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Letter
Primum non nocere: is faecal microbiota transplantation doing harm to patients with IBS?
  1. Paul Enck
  1. Department of Internal Medicine VI: Psychosomatic Medicine and Psychotherapy, University Hospital Tübingen, Tübingen, Germany
  1. Correspondence to Professor Paul Enck, Department of Internal Medicine VI: Psychosomatic Medicine and Psychotherapy, University Hospital Tübingen, Tuebingen, Germany; paul.enck{at}uni-tuebingen.de

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A recent paper in this journal1 caught my attention: In a well-designed placebo-controlled trial of faecal microbiota transplantation (FMT) in patients with IBS, 12 days of blinded provision of the transplant or placebo in capsules improved symptoms in patients randomised to placebo significantly better than in patients receiving FMT, for IBS symptom severity at 3 and 6 months, and for IBS quality of life at 1, 3 and 6 months of follow-up. Patients receiving FMT showed sustained alterations of their microbiota, obviously unrelated to the symptom burden.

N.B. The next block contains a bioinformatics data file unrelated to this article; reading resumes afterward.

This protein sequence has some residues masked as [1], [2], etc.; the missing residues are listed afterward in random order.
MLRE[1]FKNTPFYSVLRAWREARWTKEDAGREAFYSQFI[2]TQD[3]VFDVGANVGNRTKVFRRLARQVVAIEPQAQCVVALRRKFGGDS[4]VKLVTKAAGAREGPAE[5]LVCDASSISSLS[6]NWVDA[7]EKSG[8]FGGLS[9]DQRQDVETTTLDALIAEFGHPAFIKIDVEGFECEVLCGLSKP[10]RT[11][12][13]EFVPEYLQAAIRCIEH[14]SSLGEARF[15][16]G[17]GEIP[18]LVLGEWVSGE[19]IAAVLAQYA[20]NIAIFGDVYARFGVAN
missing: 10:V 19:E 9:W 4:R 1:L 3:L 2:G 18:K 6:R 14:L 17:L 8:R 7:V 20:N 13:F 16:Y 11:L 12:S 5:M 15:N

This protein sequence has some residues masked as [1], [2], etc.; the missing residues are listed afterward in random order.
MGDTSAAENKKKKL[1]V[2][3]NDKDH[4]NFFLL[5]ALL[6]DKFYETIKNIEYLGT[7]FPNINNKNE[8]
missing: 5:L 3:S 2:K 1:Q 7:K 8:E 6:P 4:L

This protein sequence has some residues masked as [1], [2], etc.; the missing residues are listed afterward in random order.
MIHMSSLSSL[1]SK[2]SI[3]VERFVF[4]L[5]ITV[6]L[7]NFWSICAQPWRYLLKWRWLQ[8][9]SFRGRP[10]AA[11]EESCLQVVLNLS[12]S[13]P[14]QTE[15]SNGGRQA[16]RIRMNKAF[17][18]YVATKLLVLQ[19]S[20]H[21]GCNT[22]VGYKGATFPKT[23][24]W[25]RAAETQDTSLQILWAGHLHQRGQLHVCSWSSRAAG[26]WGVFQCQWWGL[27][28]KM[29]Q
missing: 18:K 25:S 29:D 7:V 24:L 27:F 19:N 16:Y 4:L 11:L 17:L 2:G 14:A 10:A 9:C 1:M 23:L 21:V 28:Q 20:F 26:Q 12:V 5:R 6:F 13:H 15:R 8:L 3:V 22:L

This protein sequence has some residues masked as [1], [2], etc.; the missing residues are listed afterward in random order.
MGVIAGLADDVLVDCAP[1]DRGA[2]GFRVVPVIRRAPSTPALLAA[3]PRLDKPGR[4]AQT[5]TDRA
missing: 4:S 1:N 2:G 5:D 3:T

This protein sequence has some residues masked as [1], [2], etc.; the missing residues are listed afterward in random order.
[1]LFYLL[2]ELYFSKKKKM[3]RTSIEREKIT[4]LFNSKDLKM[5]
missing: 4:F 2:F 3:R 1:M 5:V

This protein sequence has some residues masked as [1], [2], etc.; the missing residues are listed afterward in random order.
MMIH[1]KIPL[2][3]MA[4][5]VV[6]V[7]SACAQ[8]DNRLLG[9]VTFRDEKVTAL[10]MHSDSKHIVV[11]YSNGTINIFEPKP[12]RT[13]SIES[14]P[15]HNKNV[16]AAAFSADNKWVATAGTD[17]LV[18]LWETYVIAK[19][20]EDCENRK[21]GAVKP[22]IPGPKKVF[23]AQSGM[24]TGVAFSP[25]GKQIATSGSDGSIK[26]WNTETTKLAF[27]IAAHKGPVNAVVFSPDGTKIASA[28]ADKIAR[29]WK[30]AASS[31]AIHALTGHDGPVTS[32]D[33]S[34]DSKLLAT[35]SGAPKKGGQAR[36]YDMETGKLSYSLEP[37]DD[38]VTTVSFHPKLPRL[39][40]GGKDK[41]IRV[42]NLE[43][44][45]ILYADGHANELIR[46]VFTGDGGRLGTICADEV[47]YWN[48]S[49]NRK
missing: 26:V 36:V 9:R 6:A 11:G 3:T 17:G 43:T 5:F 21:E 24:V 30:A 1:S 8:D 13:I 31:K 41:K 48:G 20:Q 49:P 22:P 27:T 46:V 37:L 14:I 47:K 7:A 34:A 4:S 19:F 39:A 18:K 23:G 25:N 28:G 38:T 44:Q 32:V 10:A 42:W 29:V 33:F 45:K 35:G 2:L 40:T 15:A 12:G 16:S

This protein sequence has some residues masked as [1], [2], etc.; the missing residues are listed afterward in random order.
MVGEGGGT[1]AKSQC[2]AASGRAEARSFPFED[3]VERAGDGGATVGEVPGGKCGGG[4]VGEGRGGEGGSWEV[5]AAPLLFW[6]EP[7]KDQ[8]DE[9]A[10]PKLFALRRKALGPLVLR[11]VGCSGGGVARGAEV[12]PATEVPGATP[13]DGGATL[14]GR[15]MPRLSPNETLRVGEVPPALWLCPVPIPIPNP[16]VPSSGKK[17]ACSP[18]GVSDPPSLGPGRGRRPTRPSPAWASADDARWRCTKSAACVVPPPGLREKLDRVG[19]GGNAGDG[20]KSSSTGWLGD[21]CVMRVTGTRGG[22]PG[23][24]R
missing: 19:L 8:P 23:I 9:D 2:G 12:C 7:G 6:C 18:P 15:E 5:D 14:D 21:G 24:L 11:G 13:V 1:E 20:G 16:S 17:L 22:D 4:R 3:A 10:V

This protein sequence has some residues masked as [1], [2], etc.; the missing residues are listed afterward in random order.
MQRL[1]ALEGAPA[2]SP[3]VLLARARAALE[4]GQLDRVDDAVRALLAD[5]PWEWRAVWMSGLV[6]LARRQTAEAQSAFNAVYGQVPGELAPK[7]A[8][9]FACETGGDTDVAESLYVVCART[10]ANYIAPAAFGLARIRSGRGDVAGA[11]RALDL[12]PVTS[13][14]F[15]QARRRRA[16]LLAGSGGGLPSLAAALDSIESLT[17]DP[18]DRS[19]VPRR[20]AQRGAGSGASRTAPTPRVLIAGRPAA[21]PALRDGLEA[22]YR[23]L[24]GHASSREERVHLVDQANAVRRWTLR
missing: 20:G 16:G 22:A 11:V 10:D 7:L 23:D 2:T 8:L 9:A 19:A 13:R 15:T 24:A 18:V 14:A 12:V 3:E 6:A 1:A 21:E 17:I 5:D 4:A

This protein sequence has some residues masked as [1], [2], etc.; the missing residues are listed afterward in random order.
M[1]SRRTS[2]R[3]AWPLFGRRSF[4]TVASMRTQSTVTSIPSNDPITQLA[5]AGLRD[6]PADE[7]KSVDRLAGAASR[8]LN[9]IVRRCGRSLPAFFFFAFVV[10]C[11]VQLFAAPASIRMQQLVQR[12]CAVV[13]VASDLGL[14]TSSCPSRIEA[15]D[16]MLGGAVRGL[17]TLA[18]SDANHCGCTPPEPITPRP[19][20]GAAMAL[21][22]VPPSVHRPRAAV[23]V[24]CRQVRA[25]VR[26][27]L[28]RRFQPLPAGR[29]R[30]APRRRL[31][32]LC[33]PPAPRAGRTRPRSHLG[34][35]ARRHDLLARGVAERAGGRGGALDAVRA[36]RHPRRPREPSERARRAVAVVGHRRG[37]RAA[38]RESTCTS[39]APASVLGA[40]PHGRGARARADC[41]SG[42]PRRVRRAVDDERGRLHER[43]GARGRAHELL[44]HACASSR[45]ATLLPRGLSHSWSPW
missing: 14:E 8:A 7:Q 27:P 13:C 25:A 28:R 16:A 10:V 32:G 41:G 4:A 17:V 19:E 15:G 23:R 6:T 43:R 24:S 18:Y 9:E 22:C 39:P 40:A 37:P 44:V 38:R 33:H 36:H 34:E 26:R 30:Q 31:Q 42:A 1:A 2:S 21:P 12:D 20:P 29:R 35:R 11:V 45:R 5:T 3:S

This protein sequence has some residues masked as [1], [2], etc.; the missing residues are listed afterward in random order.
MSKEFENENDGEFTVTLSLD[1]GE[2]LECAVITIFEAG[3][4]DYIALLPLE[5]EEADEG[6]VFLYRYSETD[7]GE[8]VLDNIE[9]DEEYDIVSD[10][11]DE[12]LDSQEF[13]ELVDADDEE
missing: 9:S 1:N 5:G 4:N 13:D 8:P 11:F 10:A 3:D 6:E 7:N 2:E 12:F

Taking the effect of FMT on the gut microbiota in IBS aside (that has a scientific value by itself), these results not only imply that improvements seen with FMT in IBS in controlled2 …

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